The unique animals that live in Costa Rica are world-famous. There are poison dart frogs (not dangerous to people), three-toed and two-toed sloths, monkeys of several species, more than 800 species of birds (including the elusive quetzal and iconic scarlet macaw)…the list goes on and on. The variety of climates and landscape, and its location in Central America – the crossroads of two continents, means Costa Rica is one of the most biodiverse places on the planet.
“We chose Guanacaste [the name of the province] because of the proximity to the beach, the warm water, and the weather,” says Becky, who, thanks to a Costa Rican mother, was familiar with a lot of the country. “You don’t get as much rainfall as other areas of Costa Rica. And the weather is very predictable. From December to April there is no rain, and the rest of the year it mostly rains in the afternoon. You can do things outdoors year-round.”
When you move overseas, most things cost less. Health care is cheaper, beachfront property is cheaper and flights are cheaper when you qualify for a retiree program. You can even enjoy a symphony performance for far less than in the U.S., and have a better quality of life for less. Here is a list of five items that are cheaper overseas.
- We Said Goodbye to Our Old Life…and Hello to Costa Rica
Posted on November 25, 2013 by Emily Shea
Sometimes all it takes to make your dream come true is to take that first step toward it. My husband and I wanted to change our reality from your average suburban life in the States—mortgages, car payments, and credit card debt included—to a fresh life in a place where coconuts grow and the sun always shines.
- Costa Rica Versus Panama: Which Country is Best for You?
Posted on November 21, 2013 by Dan Prescher
My wife, Suzan Haskins, and I were married in Costa Rica 14 years ago and have been back for business and pleasure almost every year since. We also lived in Panama in 2006 and, like Costa Rica, have returned nearly every year for International Living events, editorial trips, and vacations. So it is inevitable that…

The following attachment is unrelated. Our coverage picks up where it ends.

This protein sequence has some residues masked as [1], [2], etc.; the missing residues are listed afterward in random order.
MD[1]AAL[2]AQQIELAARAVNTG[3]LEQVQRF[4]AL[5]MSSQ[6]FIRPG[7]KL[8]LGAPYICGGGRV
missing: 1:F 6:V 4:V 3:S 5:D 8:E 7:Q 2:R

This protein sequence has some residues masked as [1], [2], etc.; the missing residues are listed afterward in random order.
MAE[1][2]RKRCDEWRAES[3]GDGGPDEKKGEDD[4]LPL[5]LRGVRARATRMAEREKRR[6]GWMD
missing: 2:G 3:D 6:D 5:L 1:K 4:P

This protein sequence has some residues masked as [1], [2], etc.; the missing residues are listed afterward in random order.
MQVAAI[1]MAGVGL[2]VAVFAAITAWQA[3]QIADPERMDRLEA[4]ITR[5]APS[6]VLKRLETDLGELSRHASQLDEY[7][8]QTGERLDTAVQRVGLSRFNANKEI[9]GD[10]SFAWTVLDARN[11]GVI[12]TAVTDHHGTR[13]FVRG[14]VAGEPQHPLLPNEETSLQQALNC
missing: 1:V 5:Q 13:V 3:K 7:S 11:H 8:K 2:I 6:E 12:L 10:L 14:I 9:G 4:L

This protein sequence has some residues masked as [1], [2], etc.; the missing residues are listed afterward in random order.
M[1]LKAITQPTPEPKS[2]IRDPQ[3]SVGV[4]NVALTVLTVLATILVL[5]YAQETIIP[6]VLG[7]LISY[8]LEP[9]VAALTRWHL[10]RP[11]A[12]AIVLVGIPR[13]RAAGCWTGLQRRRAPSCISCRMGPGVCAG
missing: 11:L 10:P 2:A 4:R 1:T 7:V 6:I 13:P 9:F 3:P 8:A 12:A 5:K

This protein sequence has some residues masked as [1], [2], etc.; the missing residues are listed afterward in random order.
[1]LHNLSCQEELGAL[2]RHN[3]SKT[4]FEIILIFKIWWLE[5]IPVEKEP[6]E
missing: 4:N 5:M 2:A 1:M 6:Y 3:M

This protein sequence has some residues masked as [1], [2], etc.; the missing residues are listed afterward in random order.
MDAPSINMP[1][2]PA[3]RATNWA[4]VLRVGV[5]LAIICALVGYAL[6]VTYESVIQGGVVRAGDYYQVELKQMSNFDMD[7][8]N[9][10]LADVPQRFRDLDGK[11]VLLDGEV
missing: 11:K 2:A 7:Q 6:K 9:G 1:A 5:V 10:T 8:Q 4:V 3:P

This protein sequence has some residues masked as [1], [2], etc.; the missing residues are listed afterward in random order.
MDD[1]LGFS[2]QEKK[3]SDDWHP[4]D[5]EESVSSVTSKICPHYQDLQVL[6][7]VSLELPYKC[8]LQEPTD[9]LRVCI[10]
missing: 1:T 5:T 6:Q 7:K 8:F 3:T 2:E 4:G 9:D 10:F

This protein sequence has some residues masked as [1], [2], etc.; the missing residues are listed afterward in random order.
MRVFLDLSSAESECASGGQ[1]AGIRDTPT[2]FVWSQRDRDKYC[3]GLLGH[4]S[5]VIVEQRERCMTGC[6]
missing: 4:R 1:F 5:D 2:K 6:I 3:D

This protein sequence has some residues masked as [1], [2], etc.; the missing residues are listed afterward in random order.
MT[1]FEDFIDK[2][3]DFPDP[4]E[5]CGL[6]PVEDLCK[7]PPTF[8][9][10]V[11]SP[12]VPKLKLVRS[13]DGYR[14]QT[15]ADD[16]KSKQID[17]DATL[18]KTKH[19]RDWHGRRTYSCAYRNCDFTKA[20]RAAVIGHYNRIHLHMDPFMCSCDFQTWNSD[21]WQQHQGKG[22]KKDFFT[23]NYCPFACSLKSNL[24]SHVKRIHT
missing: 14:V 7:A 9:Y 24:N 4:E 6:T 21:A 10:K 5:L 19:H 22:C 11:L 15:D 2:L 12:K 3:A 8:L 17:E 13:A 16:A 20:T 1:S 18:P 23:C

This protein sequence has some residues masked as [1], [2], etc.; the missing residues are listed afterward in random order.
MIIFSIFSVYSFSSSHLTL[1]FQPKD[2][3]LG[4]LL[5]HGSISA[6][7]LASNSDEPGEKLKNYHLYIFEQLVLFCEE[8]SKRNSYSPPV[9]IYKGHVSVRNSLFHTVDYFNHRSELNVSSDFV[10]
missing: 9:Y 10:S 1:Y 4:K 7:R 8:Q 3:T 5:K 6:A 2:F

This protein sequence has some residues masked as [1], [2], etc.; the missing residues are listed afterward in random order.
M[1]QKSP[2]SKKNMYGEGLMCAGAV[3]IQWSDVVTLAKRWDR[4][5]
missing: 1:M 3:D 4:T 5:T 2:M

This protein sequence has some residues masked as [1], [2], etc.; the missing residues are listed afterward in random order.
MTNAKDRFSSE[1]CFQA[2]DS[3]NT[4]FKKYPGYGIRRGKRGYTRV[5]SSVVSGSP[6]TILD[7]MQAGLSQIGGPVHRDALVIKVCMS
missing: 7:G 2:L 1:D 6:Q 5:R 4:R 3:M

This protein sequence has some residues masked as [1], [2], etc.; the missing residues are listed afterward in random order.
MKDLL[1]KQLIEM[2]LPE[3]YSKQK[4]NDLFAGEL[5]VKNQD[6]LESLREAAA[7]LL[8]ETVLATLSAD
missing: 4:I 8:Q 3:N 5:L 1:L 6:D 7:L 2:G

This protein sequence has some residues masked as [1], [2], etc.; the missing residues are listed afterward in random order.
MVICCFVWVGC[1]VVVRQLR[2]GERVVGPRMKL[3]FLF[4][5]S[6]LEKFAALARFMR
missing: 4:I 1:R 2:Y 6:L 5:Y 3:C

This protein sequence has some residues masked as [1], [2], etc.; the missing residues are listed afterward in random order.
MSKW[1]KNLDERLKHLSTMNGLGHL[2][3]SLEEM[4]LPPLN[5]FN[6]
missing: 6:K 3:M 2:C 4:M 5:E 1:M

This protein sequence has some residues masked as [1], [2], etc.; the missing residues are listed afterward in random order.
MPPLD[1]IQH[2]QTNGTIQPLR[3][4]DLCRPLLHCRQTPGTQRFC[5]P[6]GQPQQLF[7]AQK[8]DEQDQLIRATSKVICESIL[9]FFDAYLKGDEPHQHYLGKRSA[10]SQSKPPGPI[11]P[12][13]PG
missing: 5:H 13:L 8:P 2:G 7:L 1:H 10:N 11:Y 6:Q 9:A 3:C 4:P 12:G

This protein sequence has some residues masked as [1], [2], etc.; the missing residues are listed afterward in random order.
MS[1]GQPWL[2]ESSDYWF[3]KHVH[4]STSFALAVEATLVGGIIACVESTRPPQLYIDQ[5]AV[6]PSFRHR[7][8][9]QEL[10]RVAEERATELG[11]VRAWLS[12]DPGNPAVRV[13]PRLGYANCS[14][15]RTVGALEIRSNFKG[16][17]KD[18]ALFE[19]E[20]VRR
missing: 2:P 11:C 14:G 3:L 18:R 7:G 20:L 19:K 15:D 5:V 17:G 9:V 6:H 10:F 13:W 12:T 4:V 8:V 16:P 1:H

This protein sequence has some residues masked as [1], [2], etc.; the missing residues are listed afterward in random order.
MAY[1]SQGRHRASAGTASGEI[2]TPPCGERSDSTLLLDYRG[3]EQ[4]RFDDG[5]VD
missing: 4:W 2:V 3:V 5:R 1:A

- 5 Quick Questions Everyone Should Answer Before Moving Overseas
Posted on November 20, 2013 by Barbara Ross
There are many benefits to moving overseas: the weather is better, your quality of life will improve and you will always have something to do. Here are a few quick questions that you should ask yourself before moving overseas. 1. What type of weather do you like? If you don’t like the snow then you should…
In the Kisama Heritage Village in Nagaland, northeast India, the Hornbill Festival is a huge celebration of the indigenous warrior tribes of the region. Taking place between December 1 and 7, the festival is named after the Indian Hornbill, a large and colorful forest bird. You’ll need a government permit to visit, but it’s worth it to experience the beauty contest, archery, wrestling, and lots of singing and dancing.
- Ocean-Views that Won’t Break the Bank in Southern Costa Rica
Posted on November 18, 2013 by Jason Holland
The southern Pacific coast, officially known as the country’s Southern Zone, is the Costa Rica of postcards and guidebook covers. Palm tree lined, virtually vacant beaches. The wild sea with rocky islands just offshore. Deep, thick jungle surrounds you inland. One of the most biodiverse regions of one of the most biodiverse countries in the world, it’s home to howler monkeys, toucans, and sloths and hundreds of other animals, as well as lush plant life from towering tropical hardwood trees to delicate orchids and sturdy bromeliads sprouting from branches.